From the President

Unified truth seekers expose fraud and corruption

When you think of how the Panama Papers unfolded, you could imagine a scene from a movie: a hero with great hair meeting with an anonymous source on a park bench and exchanging code words.

But, as we know, our realities can be much stranger than fiction. The initial exchange of the Panama Papers began at Bastian Obermayer’s parents’ home in Germany. His wife and kids were sick with stomach bugs, and he was graciously cleaning up one mess after another. In his words, it was a “really bad day.” He couldn’t know that one strange email would change his life, his newspaper and investigative journalism forever. The subject line read, “Interested in data?”

Bastian had no idea what he’d received at first, as we read in the cover article by Emily Primeaux, CFE. “John Doe” mentioned that his or her “life is in danger.” After Bastian received document after document, he knew this was bigger than he could’ve ever imagined. The documents exposed powerful people in business, industry and government from around the world who were using a small law firm based in Panama to hide assets and escape tax liabilities. Like the beginning of many fraud examinations, Bastian slowly pulled together an investigative journalist team at his German newspaper, Süddeutsche Zeitung.

The data from the anonymous source kept growing, so Bastian requested larger computers from his newspaper to handle the strain of analyzing so many documents.

Then, like so many fraud examiners, he realized he needed help. Bastian reached out to the International Consortium of Investigative Journalists (ICIJ), an invitation-only club for investigative journalists to which he belonged. ICIJ members — who are from around the globe — helped determine the distinctive regional importance of the information written in their languages. As we often do in our fraud examinations, he needed to assemble the pieces of a puzzle, but his consisted of more than two terabytes of data and 11 million documents.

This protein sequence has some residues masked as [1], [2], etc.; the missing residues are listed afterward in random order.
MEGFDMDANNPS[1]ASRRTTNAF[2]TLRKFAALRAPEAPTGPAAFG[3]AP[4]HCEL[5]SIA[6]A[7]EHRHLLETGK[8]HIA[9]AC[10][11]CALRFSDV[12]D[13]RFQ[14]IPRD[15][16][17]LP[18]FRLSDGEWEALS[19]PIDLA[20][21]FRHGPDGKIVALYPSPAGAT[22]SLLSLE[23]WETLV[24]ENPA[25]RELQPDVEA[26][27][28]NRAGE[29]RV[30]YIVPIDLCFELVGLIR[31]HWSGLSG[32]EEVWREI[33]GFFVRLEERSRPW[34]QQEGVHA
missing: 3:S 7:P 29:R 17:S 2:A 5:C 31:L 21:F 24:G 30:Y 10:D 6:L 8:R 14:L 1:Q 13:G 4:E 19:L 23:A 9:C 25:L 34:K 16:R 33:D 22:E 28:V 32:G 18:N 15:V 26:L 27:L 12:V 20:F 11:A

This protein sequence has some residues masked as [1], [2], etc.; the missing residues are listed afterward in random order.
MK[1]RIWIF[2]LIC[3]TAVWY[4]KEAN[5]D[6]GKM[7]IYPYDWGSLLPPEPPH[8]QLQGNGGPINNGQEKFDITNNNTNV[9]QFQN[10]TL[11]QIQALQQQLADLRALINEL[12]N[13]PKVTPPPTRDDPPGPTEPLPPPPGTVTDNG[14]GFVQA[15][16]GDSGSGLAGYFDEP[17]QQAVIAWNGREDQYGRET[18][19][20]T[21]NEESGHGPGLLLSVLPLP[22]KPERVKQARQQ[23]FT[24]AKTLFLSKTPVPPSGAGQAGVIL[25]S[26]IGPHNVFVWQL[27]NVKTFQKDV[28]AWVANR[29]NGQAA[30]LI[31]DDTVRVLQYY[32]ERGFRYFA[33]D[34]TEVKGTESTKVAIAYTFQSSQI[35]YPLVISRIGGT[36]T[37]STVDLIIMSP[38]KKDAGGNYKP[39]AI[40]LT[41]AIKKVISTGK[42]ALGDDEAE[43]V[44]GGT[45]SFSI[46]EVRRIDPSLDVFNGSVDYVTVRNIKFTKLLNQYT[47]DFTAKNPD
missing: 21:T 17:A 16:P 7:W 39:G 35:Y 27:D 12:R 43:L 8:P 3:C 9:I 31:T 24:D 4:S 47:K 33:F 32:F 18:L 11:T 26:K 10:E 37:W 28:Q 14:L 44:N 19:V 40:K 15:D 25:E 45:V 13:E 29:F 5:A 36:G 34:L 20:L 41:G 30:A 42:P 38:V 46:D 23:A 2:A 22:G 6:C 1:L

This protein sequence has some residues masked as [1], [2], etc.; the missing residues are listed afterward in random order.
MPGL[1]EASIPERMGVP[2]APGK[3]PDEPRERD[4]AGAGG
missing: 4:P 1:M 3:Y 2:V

Only a unified team of journalists could’ve thoroughly analyzed the Panama Papers. Four hundred voices via dozens of global media outlets — not just one newspaper — proclaimed the news.

Bastian had the ICIJ’s support to understand and disseminate the Panama Papers. As likeminded CFEs, we also can collaborate and encourage each other — equipped with a dynamic body of knowledge and expertise honed through experience — in our battle against fraud and corruption.

Bruce Dorris, J.D., CFE, CPA, is president and CEO of the ACFE. Contact him at